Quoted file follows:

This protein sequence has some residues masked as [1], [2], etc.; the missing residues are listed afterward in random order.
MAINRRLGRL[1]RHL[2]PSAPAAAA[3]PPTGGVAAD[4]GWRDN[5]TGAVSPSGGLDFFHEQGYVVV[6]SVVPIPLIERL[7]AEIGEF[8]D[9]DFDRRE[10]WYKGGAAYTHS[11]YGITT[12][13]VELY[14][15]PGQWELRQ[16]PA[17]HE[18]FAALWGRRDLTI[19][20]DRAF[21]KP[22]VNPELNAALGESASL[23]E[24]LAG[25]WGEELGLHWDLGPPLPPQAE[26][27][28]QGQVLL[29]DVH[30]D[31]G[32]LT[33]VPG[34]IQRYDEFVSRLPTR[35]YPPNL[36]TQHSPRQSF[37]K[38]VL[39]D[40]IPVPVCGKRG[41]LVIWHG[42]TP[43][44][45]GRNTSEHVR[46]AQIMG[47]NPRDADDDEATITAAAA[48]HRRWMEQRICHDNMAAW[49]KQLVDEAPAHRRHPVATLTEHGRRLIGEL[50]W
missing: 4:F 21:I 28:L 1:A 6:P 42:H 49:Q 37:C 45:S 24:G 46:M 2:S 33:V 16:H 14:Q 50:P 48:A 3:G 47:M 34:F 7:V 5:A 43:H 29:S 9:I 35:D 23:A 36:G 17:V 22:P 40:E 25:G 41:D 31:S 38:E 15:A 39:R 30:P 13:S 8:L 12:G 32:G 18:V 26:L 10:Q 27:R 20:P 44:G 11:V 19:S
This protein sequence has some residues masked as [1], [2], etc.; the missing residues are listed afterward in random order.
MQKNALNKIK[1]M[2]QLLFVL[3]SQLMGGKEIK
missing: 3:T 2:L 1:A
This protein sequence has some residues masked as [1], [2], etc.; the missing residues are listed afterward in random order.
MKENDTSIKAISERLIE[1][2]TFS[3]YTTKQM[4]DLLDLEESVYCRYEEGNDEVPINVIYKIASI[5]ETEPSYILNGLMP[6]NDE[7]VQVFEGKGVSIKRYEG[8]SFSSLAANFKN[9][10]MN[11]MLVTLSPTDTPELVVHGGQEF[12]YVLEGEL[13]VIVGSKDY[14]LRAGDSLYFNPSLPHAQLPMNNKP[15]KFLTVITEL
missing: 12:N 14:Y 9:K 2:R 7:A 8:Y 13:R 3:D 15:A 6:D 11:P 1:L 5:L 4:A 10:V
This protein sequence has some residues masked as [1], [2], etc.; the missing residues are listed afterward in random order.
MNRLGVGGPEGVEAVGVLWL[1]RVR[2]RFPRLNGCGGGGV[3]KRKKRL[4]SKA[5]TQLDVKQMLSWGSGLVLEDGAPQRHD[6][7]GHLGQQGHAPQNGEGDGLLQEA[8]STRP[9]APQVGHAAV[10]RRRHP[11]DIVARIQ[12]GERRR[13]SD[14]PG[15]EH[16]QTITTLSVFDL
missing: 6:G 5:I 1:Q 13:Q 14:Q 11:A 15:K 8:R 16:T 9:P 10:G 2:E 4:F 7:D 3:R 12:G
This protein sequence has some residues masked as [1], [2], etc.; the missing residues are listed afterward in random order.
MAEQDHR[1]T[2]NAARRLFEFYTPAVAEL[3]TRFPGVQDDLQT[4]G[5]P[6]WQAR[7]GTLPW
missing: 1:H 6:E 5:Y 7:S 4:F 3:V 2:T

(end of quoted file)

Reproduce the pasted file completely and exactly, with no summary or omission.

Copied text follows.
This protein sequence has some residues masked as [1], [2], etc.; the missing residues are listed afterward in random order.
MAINRRLGRL[1]RHL[2]PSAPAAAA[3]PPTGGVAAD[4]GWRDN[5]TGAVSPSGGLDFFHEQGYVVV[6]SVVPIPLIERL[7]AEIGEF[8]D[9]DFDRRE[10]WYKGGAAYTHS[11]YGITT[12][13]VELY[14][15]PGQWELRQ[16]PA[17]HE[18]FAALWGRRDLTI[19][20]DRAF[21]KP[22]VNPELNAALGESASL[23]E[24]LAG[25]WGEELGLHWDLGPPLPPQAE[26][27][28]QGQVLL[29]DVH[30]D[31]G[32]LT[33]VPG[34]IQRYDEFVSRLPTR[35]YPPNL[36]TQHSPRQSF[37]K[38]VL[39]D[40]IPVPVCGKRG[41]LVIWHG[42]TP[43][44][45]GRNTSEHVR[46]AQIMG[47]NPRDADDDEATITAAAA[48]HRRWMEQRICHDNMAAW[49]KQLVDEAPAHRRHPVATLTEHGRRLIGEL[50]W
missing: 4:F 21:I 28:L 1:A 6:P 42:H 49:Q 37:C 45:S 24:G 46:M 2:S 33:V 16:H 14:Q 50:P 48:A 3:G 47:M 34:F 7:V 5:A 43:H 29:S 9:I 35:D 23:A 36:G 17:V 22:P 40:E 25:G 41:D 31:S 38:E 15:A 39:R 30:P 13:S 8:L 12:G 32:G 18:V 26:L 10:Q 27:R 20:P 44:G 11:V 19:S
This protein sequence has some residues masked as [1], [2], etc.; the missing residues are listed afterward in random order.
MQKNALNKIK[1]M[2]QLLFVL[3]SQLMGGKEIK
missing: 3:T 2:L 1:A
This protein sequence has some residues masked as [1], [2], etc.; the missing residues are listed afterward in random order.
MKENDTSIKAISERLIE[1][2]TFS[3]YTTKQM[4]DLLDLEESVYCRYEEGNDEVPINVIYKIASI[5]ETEPSYILNGLMP[6]NDE[7]VQVFEGKGVSIKRYEG[8]SFSSLAANFKN[9][10]MN[11]MLVTLSPTDTPELVVHGGQEF[12]YVLEGEL[13]VIVGSKDY[14]LRAGDSLYFNPSLPHAQLPMNNKP[15]KFLTVITEL
missing: 12:N 14:Y 9:K 2:R 7:A 8:Y 13:R 3:D 15:A 6:D 11:P 1:L 5:L 4:A 10:V
This protein sequence has some residues masked as [1], [2], etc.; the missing residues are listed afterward in random order.
MNRLGVGGPEGVEAVGVLWL[1]RVR[2]RFPRLNGCGGGGV[3]KRKKRL[4]SKA[5]TQLDVKQMLSWGSGLVLEDGAPQRHD[6][7]GHLGQQGHAPQNGEGDGLLQEA[8]STRP[9]APQVGHAAV[10]RRRHP[11]DIVARIQ[12]GERRR[13]SD[14]PG[15]EH[16]QTITTLSVFDL
missing: 6:G 5:I 1:Q 13:Q 14:Q 11:A 15:K 8:R 16:T 9:P 10:G 2:E 4:F 7:D 3:R 12:G
This protein sequence has some residues masked as [1], [2], etc.; the missing residues are listed afterward in random order.
MAEQDHR[1]T[2]NAARRLFEFYTPAVAEL[3]TRFPGVQDDLQT[4]G[5]P[6]WQAR[7]GTLPW
missing: 1:H 6:E 5:Y 7:S 4:F 3:V 2:T